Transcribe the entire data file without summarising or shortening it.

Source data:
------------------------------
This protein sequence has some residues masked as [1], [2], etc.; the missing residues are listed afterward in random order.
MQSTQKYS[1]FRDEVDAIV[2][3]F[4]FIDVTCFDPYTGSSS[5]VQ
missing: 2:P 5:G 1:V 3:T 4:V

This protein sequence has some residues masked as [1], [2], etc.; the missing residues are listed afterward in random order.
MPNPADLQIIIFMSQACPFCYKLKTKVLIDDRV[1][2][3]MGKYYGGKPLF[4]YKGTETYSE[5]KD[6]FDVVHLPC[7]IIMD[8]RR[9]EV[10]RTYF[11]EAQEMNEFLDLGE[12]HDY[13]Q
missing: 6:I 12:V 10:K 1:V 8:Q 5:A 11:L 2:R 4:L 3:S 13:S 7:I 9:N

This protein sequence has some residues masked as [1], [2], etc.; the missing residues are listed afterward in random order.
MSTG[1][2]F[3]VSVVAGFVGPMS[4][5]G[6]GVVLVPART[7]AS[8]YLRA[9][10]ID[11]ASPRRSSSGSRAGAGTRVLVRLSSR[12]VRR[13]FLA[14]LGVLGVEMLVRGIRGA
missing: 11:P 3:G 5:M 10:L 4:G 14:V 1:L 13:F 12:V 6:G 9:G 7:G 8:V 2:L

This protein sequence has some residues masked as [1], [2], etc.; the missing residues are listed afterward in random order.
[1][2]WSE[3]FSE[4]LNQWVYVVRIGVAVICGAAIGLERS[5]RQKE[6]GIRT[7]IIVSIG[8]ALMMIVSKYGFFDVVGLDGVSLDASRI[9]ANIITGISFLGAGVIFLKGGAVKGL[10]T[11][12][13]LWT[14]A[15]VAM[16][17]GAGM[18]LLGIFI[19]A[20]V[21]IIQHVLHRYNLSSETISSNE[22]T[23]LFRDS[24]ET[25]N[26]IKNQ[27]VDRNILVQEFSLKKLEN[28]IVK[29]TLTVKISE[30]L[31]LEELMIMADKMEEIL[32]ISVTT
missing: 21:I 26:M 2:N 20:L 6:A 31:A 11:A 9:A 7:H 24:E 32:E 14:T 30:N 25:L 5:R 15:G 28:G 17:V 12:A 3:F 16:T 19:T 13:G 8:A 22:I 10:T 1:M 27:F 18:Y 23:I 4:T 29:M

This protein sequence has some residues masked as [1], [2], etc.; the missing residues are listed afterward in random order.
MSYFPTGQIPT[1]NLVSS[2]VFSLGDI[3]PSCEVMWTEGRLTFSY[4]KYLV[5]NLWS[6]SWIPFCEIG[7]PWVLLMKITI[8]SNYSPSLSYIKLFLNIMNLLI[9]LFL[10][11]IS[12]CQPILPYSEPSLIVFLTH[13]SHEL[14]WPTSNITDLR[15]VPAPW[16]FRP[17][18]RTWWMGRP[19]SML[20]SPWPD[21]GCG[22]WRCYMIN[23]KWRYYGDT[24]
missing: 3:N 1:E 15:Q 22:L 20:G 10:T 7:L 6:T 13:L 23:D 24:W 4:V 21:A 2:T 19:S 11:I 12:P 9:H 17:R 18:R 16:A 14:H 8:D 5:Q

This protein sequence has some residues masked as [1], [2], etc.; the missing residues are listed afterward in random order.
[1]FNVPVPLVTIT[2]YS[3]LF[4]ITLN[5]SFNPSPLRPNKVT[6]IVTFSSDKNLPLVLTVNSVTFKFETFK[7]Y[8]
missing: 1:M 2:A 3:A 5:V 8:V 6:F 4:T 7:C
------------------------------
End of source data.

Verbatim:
This protein sequence has some residues masked as [1], [2], etc.; the missing residues are listed afterward in random order.
MQSTQKYS[1]FRDEVDAIV[2][3]F[4]FIDVTCFDPYTGSSS[5]VQ
missing: 2:P 5:G 1:V 3:T 4:V

This protein sequence has some residues masked as [1], [2], etc.; the missing residues are listed afterward in random order.
MPNPADLQIIIFMSQACPFCYKLKTKVLIDDRV[1][2][3]MGKYYGGKPLF[4]YKGTETYSE[5]KD[6]FDVVHLPC[7]IIMD[8]RR[9]EV[10]RTYF[11]EAQEMNEFLDLGE[12]HDY[13]Q
missing: 6:I 12:V 10:K 1:V 8:Q 5:A 11:L 2:R 4:L 3:S 13:S 7:I 9:N

This protein sequence has some residues masked as [1], [2], etc.; the missing residues are listed afterward in random order.
MSTG[1][2]F[3]VSVVAGFVGPMS[4][5]G[6]GVVLVPART[7]AS[8]YLRA[9][10]ID[11]ASPRRSSSGSRAGAGTRVLVRLSSR[12]VRR[13]FLA[14]LGVLGVEMLVRGIRGA
missing: 11:P 3:G 5:M 10:L 4:G 14:V 1:L 13:F 12:V 6:G 9:G 7:G 8:V 2:L

This protein sequence has some residues masked as [1], [2], etc.; the missing residues are listed afterward in random order.
[1][2]WSE[3]FSE[4]LNQWVYVVRIGVAVICGAAIGLERS[5]RQKE[6]GIRT[7]IIVSIG[8]ALMMIVSKYGFFDVVGLDGVSLDASRI[9]ANIITGISFLGAGVIFLKGGAVKGL[10]T[11][12][13]LWT[14]A[15]VAM[16][17]GAGM[18]LLGIFI[19]A[20]V[21]IIQHVLHRYNLSSETISSNE[22]T[23]LFRDS[24]ET[25]N[26]IKNQ[27]VDRNILVQEFSLKKLEN[28]IVK[29]TLTVKISE[30]L[31]LEELMIMADKMEEIL[32]ISVTT
missing: 21:I 26:M 2:N 20:L 6:A 31:A 11:A 9:A 7:H 24:E 32:E 14:T 30:N 25:L 5:R 15:G 28:G 17:V 12:A 3:F 16:T 19:T 13:G 8:A 22:I 10:T 1:M 27:F 18:Y 23:I 4:T 29:M

This protein sequence has some residues masked as [1], [2], etc.; the missing residues are listed afterward in random order.
MSYFPTGQIPT[1]NLVSS[2]VFSLGDI[3]PSCEVMWTEGRLTFSY[4]KYLV[5]NLWS[6]SWIPFCEIG[7]PWVLLMKITI[8]SNYSPSLSYIKLFLNIMNLLI[9]LFL[10][11]IS[12]CQPILPYSEPSLIVFLTH[13]SHEL[14]WPTSNITDLR[15]VPAPW[16]FRP[17][18]RTWWMGRP[19]SML[20]SPWPD[21]GCG[22]WRCYMIN[23]KWRYYGDT[24]
missing: 3:N 1:E 15:Q 22:L 20:G 10:T 7:L 6:T 13:L 23:D 24:W 4:V 21:A 2:T 19:S 11:I 12:P 9:H 17:R 18:R 16:A 14:H 8:D 5:Q

This protein sequence has some residues masked as [1], [2], etc.; the missing residues are listed afterward in random order.
[1]FNVPVPLVTIT[2]YS[3]LF[4]ITLN[5]SFNPSPLRPNKVT[6]IVTFSSDKNLPLVLTVNSVTFKFETFK[7]Y[8]
missing: 1:M 2:A 3:A 5:V 8:V 6:F 4:T 7:C